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Decisions, Part I : Pre-Planning [Self-Publishing Basics]

Note: For an updated version of the information below, download Self-Publishing Basic Training for FREE (you’ll also get some nifty extras)!

By Håkan Dahlström | Flickr

Decisions, decisions.

When deciding to self-publish or, heck, when deciding to write a book — many decisions must be made. The first set of these revolve around planning your book, both as an actual piece of completed work and from a marketing standpoint (if your goal is for other people to purchase it, that is).

In order to make the process of answering these questions less overwhelming we’ve broken them up into three posts based on when in the process the answers become critical. In this first post, we present a list of questions (separated into categories) to ask yourself before you put fingers to keys to begin writing your book.

Our Assumptions

Just a quick note: we’re working off of a couple of assumptions here. The first is that you’d like your book to reach an audience — any audience — beyond friends and family. The second is that you started the book writing process with the expectation of your work being traditionally published.

If you’re headed into the writing process with the intent to self-publish, we recommend also checking out next Monday’s post Big Decisions (subscribe to the RSS feed so you don’t forget). The more questions you answer at the beginning of the process, the better.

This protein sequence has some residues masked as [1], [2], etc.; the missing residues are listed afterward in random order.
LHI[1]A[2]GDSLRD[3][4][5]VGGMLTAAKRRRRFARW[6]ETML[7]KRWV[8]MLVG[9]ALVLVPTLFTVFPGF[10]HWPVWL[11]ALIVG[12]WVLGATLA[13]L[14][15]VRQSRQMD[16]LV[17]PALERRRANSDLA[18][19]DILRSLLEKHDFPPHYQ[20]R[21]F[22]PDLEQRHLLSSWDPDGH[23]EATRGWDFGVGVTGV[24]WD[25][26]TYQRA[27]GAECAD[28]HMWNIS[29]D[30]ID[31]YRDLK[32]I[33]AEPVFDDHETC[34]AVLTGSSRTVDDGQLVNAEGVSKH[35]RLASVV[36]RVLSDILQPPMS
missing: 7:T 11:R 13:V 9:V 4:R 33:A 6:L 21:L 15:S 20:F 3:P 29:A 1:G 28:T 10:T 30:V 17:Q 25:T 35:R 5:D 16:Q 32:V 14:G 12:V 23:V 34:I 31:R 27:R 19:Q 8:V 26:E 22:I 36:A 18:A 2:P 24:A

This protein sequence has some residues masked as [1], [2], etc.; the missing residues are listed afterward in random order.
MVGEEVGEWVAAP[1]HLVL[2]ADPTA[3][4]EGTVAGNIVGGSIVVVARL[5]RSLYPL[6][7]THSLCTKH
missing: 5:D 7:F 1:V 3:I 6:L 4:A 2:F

Let your Mind (and Pen) Wander — Download the PDF

If you’re the type that likes to handwrite notes and outlines, you may want to download the PDF version of these questions. We give you plenty of room to write, sketch, and brainstorm — however you think best.Continue Reading

Write What You Know: Using YouTube, Wikipedia and Google Earth for Writing Research

There is an old adage for writers that simply states, “write what you know.”

Great, you think to yourself, let me take a quick catalogue of what I know:

  • Lyrics to every popular 90’s song imaginable.
  • How to re-start my cable box when HGTV goes out.
  • What it’s like to live a very normal, boring life in the suburbs.
  • How to cook a delicious green bean casserole.

Unfortunately, none of those known items seems like the proper inspiration for writing a novel. So where does that leave us? Well, prior to the Internet you would have been entirely reliant upon your imagination (which isn’t necessarily a bad thing, but your imagination does have its limits). But now we have a tool in our corner that has endless possibilities when it comes to teaching us the things we need to know to write a great piece of work.

To get you started, let me suggest a few alternative uses for some of the Internet’s three most common resources.Continue Reading

Writing Workspaces: I Think I Need A Pillow

My desk. Gotta have my Dilbert calendar.

About 2 o’clock on Monday, my butt started aching.

Too much information, I know, but it quite startled me. You see, I work from home, and spend about eight hours a day sitting on that aforementioned butt. I need it to be comfy.

I immediately began searching for the culprit of this aching. Was I sitting on something foreign without realizing it? Nope, no dog bones or shoes under there. Did I work out particularly hard yesterday? Pshaw, that certainly couldn’t be it. Then, all of a sudden, it dawned on me: I squished all of the padding on my $75 Target chair. It was providing no support, and I might as well ahve been sitting on bare wood. Aside from making me feel kind of bad about myself, it made me realize an important point: